Many financial firms offer investment funds that use these terms to describe their approaches. If you’re curious about impact investing, talk to your financial advisor about which strategy aligns best with your values. 

Impact Investments are Performing Better than Ever

Many investors assume that, if they move toward an impact investing strategy, they will have to accept lower-performing investments in exchange.

Although this may have been true in the past, impact investing has evolved significantly. The notion of the trade-off is no longer true. In 2016, Merrill Lynch wrote in a white paper: “There is wide recognition that companies that do not have good governance, that lack good management, that fail to consider environmental risks or that disregard community impacts are ignoring risks to their bottom line.” 

When companies do not prioritize good governance and transparency or acknowledge the risks of climate change and health and safety concerns, Merrill Lynch analysts said, profits and operations suffer. The primary example they cited was the 2010 Deepwater Horizon oil spill, which had a major negative impact on BP. “Poor supply chains and labor policies, and the associated potential PR backlash, can pose a significant reputational risk that translates into lost sales, lower valuations and, in the extreme, consumer boycotts,” the Merrill Lynch report said. 

Reputational issues don’t only matter to consumers. They can make it more difficult for companies to attract great employees, which can slow innovation in the long run. 

The impacts of climate change will become more and more apparent and investors will continue to learn about issues like labor abuses within companies’ supply chains. Companies that have proactively organized their businesses to prioritize fair labor practices, sustainability, and human rights will be best positioned to attract new customers and employees alike. 

How to Begin Impact Investing

As impact investing gains popularity, investment firms are making it easier than ever to align your dollars with your values.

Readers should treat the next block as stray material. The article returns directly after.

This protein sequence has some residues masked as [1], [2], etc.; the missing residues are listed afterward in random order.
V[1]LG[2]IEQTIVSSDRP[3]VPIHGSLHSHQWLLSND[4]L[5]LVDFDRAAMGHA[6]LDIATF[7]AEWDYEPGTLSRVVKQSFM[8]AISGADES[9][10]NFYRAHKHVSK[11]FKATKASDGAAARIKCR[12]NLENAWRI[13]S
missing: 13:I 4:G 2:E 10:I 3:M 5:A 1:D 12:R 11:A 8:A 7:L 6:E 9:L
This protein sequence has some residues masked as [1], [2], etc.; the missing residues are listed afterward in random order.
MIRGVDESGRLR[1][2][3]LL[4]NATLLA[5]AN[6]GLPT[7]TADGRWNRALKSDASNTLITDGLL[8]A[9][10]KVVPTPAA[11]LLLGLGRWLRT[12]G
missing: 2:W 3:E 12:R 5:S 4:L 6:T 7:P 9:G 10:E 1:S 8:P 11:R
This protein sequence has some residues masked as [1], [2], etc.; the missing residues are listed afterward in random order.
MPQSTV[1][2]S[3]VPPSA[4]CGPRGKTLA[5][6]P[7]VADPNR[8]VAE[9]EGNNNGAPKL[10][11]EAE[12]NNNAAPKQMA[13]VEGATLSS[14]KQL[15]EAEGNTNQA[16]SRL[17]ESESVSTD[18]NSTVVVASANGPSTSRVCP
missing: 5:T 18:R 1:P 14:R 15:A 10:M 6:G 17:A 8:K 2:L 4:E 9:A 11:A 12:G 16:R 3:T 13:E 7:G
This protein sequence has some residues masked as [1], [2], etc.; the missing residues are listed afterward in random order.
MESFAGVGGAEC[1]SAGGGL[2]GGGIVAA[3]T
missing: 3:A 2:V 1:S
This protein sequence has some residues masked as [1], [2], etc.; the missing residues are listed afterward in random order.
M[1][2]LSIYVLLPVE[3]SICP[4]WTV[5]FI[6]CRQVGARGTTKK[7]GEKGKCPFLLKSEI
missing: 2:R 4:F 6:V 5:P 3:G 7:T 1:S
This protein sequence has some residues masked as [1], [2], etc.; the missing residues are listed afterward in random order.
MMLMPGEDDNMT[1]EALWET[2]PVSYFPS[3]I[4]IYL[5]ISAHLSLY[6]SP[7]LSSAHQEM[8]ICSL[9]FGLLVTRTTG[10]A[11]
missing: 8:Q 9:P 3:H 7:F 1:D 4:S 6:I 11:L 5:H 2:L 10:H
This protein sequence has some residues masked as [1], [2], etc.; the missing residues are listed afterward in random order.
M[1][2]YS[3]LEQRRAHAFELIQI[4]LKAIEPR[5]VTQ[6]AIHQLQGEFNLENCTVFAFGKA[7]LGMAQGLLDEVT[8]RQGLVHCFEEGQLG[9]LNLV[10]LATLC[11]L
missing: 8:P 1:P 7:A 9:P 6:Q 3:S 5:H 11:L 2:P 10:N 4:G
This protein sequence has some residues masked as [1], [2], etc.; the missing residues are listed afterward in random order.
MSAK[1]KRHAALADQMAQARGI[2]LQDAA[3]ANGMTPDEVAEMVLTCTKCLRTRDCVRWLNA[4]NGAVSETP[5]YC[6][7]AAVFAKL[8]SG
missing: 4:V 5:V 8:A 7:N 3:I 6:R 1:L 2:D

In my practice, I use sustainable funds from Dimensional Fund Advisors. These funds focus strongly on greenhouse gas emissions, tilting toward companies that are more environmentally sound than others. Dimensional Advisors’ funds also apply various social screens, which evolve based on current social trends. 

There are a wide variety of mutual funds and ETFs available for impact investors. A few others include:  

  • Impact Shares has an ETF that focuses on U.S. companies that have strong racial and ethnic diversity policies in place by tracking the Morningstar Minority Empowerment Index (NACP). They also donate all net advisory profits from the ETF management fee to the NAACP.
  • iShares offers the Global Clean Energy ETF (ICLN), which tracks an index made up of global equities in the clean energy sector.
  • SPDR has a gender diversity ETF (SHE). SPDR creates this index by tracking gender diversity within companies’ senior leadership and focusing on companies with the highest levels of gender diversity. 

Impact investing is still investing, meaning you’ll be saving methodically for your future goals, but in a way that reinforces your beliefs. 

At FIT Advisors, we believe all conversations about money should begin as conversations about our values. If you’ve never talked about your values with your financial advisor, this could be a perfect place to start: Identify your values, then talk about how your money can support those values.